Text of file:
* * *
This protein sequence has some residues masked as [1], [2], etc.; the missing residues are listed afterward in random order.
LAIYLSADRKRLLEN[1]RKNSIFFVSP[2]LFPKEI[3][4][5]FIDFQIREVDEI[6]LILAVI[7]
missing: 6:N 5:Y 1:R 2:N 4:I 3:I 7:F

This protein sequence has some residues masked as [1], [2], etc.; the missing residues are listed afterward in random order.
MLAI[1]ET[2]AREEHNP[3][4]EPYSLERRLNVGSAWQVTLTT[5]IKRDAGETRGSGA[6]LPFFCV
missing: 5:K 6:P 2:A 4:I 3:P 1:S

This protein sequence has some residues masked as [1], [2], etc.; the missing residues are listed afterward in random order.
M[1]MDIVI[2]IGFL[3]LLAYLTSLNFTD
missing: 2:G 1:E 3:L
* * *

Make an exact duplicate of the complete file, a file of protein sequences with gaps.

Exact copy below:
This protein sequence has some residues masked as [1], [2], etc.; the missing residues are listed afterward in random order.
LAIYLSADRKRLLEN[1]RKNSIFFVSP[2]LFPKEI[3][4][5]FIDFQIREVDEI[6]LILAVI[7]
missing: 6:N 5:Y 1:R 2:N 4:I 3:I 7:F

This protein sequence has some residues masked as [1], [2], etc.; the missing residues are listed afterward in random order.
MLAI[1]ET[2]AREEHNP[3][4]EPYSLERRLNVGSAWQVTLTT[5]IKRDAGETRGSGA[6]LPFFCV
missing: 5:K 6:P 2:A 4:I 3:P 1:S

This protein sequence has some residues masked as [1], [2], etc.; the missing residues are listed afterward in random order.
M[1]MDIVI[2]IGFL[3]LLAYLTSLNFTD
missing: 2:G 1:E 3:L